Belarus: Last voices of peaceful dissent suppressed

The report Belarus: Suppressing the last voices of peaceful dissent says that vocal critics of the Belarusian regime risk long-term imprisonment after unfair trials due to a flawed criminal justice system.

The lack of an independent prosecution authority and judiciary has contributed to the imprisonment and subsequent convictions of high profile political opponents of President Lukashenka.

Amnesty International UK Director Kate Allen said:

"The Belarusian authorities seem hell-bent on shutting down any peaceful opposition, using increasingly draconian methods to do so.

"Human rights activists and journalists are coming under threat as all avenues of peaceful dissent are being closed down.

"President Lukashenka must stop trying to silence his opponents and gag his people."

The Belarusian government widely uses controversial legislation to restrict opportunities for NGOs, political parties, trade unions, journalists and individuals to express their peaceful opinion, says Amnesty.

For example, the use of official warnings in combination with a bureaucratic system of registration and a controversial set of guidelines has decimated the number of human rights organizations and equally stifles press freedom in Belarus.

Criminal insult and slander against the President of Belarus are an increasingly used criminal charge, which can result in long-term imprisonment.

In February 2005 representatives of human rights organisations expressed the fear that civil society "will be shut down", through the closure of most human rights organisations and media outlets before the end of 2005.

Amnesty International is concerned that their fear is grounded, looking at the apparent trend since the elections and referendum in October 2004, with examples of excessive control over civil society and clampdown on peaceful opposition occurring on an almost daily basis.

Amnesty International is calling on the Belarusian authorities to stop using criminal law to stifle peaceful opposition, to ensure that peaceful demonstrators are not imprisoned, harassed or ill-treated by police and to stop the deliberate pattern of obstruction, harassment and intimidation of human rights defenders.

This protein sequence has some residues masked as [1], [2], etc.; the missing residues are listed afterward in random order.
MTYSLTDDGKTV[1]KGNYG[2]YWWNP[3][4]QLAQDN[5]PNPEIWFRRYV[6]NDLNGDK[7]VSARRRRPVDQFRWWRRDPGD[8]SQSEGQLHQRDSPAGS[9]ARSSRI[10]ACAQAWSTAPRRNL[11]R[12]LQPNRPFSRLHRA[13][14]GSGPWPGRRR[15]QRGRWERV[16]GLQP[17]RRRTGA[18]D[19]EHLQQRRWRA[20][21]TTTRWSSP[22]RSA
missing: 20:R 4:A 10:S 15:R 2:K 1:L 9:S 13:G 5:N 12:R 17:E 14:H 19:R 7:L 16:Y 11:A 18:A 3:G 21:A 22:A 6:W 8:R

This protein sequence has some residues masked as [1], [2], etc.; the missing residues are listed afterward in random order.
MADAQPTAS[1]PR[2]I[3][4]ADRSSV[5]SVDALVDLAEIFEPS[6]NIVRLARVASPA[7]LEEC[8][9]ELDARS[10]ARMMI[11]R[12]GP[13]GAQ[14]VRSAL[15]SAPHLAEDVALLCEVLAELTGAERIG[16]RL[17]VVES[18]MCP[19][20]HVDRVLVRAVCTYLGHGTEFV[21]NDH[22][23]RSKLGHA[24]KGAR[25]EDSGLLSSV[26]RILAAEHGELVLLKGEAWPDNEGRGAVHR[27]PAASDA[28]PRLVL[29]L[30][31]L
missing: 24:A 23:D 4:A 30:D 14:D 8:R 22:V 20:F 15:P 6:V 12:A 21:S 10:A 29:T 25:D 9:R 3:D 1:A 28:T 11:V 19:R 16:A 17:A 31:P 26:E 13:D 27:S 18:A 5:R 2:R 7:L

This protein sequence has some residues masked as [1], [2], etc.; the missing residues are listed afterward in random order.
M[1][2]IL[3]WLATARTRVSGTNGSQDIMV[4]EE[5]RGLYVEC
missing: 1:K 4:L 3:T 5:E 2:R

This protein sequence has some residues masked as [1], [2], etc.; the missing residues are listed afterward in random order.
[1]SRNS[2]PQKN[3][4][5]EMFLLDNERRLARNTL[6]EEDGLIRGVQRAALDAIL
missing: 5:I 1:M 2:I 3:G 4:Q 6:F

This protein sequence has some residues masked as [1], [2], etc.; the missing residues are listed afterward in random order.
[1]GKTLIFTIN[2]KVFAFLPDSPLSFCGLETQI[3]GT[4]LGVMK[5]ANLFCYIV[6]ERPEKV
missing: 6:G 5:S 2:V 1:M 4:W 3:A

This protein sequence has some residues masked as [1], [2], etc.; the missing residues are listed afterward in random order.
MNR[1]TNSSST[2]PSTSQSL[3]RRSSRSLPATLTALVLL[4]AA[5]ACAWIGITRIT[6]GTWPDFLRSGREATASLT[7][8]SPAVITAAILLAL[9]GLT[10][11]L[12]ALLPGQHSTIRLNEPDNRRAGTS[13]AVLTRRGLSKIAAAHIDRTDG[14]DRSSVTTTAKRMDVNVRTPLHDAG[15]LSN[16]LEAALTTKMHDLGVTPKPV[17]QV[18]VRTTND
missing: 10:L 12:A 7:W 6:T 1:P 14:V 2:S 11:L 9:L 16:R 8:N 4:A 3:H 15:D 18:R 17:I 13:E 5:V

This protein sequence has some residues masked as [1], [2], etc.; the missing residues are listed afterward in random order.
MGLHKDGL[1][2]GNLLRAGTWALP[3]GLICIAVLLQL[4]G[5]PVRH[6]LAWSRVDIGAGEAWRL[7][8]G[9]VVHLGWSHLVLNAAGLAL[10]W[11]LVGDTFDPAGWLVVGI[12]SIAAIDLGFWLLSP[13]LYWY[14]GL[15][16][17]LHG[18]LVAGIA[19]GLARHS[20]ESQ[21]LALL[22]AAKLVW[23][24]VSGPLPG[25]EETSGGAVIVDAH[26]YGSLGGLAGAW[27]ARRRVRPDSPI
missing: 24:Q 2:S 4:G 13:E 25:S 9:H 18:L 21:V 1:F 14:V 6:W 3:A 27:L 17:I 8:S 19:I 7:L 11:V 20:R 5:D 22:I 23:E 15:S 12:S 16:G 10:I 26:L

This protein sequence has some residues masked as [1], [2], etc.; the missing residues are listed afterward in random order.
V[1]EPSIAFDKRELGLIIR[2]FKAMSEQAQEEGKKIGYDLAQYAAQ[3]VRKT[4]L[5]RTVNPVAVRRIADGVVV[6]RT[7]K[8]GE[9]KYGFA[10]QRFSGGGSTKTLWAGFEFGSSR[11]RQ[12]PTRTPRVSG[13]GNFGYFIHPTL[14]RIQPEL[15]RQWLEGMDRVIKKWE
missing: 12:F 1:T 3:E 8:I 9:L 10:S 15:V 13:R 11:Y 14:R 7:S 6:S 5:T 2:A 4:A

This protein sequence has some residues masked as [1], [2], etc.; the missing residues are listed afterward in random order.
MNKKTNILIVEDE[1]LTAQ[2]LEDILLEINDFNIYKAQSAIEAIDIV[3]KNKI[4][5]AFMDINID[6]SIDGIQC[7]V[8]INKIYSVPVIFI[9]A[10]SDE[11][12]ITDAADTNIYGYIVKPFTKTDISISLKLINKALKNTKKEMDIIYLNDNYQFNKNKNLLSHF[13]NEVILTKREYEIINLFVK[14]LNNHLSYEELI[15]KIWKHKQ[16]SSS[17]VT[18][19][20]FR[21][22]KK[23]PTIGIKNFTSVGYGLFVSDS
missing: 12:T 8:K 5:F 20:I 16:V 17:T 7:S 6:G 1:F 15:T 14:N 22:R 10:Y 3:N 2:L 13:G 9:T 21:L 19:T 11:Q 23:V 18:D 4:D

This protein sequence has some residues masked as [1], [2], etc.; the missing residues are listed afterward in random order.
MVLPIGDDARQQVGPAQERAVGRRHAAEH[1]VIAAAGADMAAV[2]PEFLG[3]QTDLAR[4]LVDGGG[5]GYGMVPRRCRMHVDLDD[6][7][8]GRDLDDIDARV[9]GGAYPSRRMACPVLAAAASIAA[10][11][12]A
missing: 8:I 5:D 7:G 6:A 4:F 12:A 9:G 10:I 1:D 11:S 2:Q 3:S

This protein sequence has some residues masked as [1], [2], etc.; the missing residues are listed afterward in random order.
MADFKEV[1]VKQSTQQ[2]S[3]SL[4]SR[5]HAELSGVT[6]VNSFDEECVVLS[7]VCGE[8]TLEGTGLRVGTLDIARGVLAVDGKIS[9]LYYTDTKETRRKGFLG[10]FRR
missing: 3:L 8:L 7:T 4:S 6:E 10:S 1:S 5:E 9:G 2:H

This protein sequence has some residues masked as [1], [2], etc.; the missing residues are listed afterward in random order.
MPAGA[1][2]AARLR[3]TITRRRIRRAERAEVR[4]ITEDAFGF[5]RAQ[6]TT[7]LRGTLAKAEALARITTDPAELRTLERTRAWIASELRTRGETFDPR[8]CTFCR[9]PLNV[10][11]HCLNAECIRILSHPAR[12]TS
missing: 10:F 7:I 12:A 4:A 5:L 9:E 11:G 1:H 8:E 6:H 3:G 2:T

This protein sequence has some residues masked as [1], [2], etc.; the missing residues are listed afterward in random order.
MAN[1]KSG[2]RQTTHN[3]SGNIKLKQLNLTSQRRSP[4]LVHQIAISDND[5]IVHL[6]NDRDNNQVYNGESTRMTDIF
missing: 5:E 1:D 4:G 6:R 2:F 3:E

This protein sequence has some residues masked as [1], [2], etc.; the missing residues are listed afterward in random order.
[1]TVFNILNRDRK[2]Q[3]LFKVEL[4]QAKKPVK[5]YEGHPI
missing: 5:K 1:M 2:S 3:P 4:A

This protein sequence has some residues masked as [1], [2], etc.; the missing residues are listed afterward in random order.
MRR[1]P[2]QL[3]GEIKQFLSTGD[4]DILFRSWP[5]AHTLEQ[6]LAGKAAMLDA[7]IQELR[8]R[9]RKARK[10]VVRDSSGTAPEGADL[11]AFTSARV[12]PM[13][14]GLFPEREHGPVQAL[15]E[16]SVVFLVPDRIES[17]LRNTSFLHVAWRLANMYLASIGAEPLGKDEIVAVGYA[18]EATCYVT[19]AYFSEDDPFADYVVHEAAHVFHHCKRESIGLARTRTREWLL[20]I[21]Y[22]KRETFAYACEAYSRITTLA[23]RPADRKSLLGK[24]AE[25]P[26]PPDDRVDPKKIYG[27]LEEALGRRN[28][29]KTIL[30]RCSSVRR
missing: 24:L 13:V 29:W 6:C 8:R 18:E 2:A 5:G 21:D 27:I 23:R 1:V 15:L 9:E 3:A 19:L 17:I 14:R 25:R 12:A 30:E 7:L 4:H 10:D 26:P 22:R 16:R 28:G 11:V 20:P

Imprisoned for his political beliefs - Mikhail Marinich

On 30 December 2004, 64-year-old former Minister for External Economic Relations Mikhail Marinich was sentenced to five years' imprisonment in a hard labour colony with confiscation of property.

In addition he was prohibited from assuming any managerial function linked to "material valuables" for the first three years after his release.

The court convicted him of embezzling computers which had been loaned by the US embassy to the NGO Delovaia Initsiiativa, which was chaired by Mikhail Marinich.

The US embassy had submitted documents to the court to say that it had no complaint and reportedly members of Delovaia Initsiiativa had given evidence that they had agreed that Mikhail Marinich should store the computers on his property.

Mikhail Marinich had resigned in July 2001 from the position of Ambassador to Latvia, Finland and Estonia.

He had put himself forward as a candidate in the September 2001 presidential elections, reportedly saying, "I do not find it possible to tolerate the system of dictatorship, economic degradation, abduction of politicians and constant violation of civil rights and freedoms."

Various international and national observers, who had followed the criminal proceedings and were present at the court hearing, observing the trial, cast considerable doubt on the fairness of the trial and the final court ruling.

In recent years Amnesty International has repeatedly expressed concern about the detention and subsequent convictions of high profile political opponents of President Alyaksandr Lukashenka.

Shortly after the conviction of Mikhail Marinich, a well-known local human rights lawyer, Hary Poganiaila, reportedly stated that the case against Mikhail Marinich was not a criminal case but a civil dispute, since the owner (the US Embassy) of the allegedly embezzled goods had not made any claims and their opinion had not even been heard.

"The question of whether or not goods were stolen is decided by its owner. In cases where the owner is unable to defend himself, the state has a duty to interfere, but first and foremost the owner has to be asked its opinion, and in this case the owner (the US Embassy) has clearly stated it makes no claims…Look at the cases of Andrei Klimov, Mikhail Chigir."

3 January 2005, Radio Free Europe/Radio Liberty.

Amnesty International believes the charges were brought against Mikhail Marinch to punish him for his opposition political activities and silence his open criticism of the state authorities, and considers him a prisoner of conscience.

In August 2004 the UN Working Group on Arbitrary Detention was refused permission to visit him in pre-trial detention. His sentence of five years' imprisonment was reduced on appeal to three-and-a-half years in February 2005. Marinch was transferred to penal colony no. 8 in Orsha (Vitebsk region) at the beginning of March.

During the transfer he complained of feeling unwell on 4 March, but was not allowed to take his medication, because the pre-trial detention facility in Minsk had not sent his medical records with him.

On 7 March it was established that he had had a stroke. His lawyer and family were not informed, and only found out on 10 March, when a released fellow-inmate contacted a newspaper, which then called the family.

Various international organisations, including the European Union and the OSCE, expressed their concern about his health condition.

Although he was transferred to a Minsk prison hospital on 15 March, considerable concern remains about his access to adequate health care.

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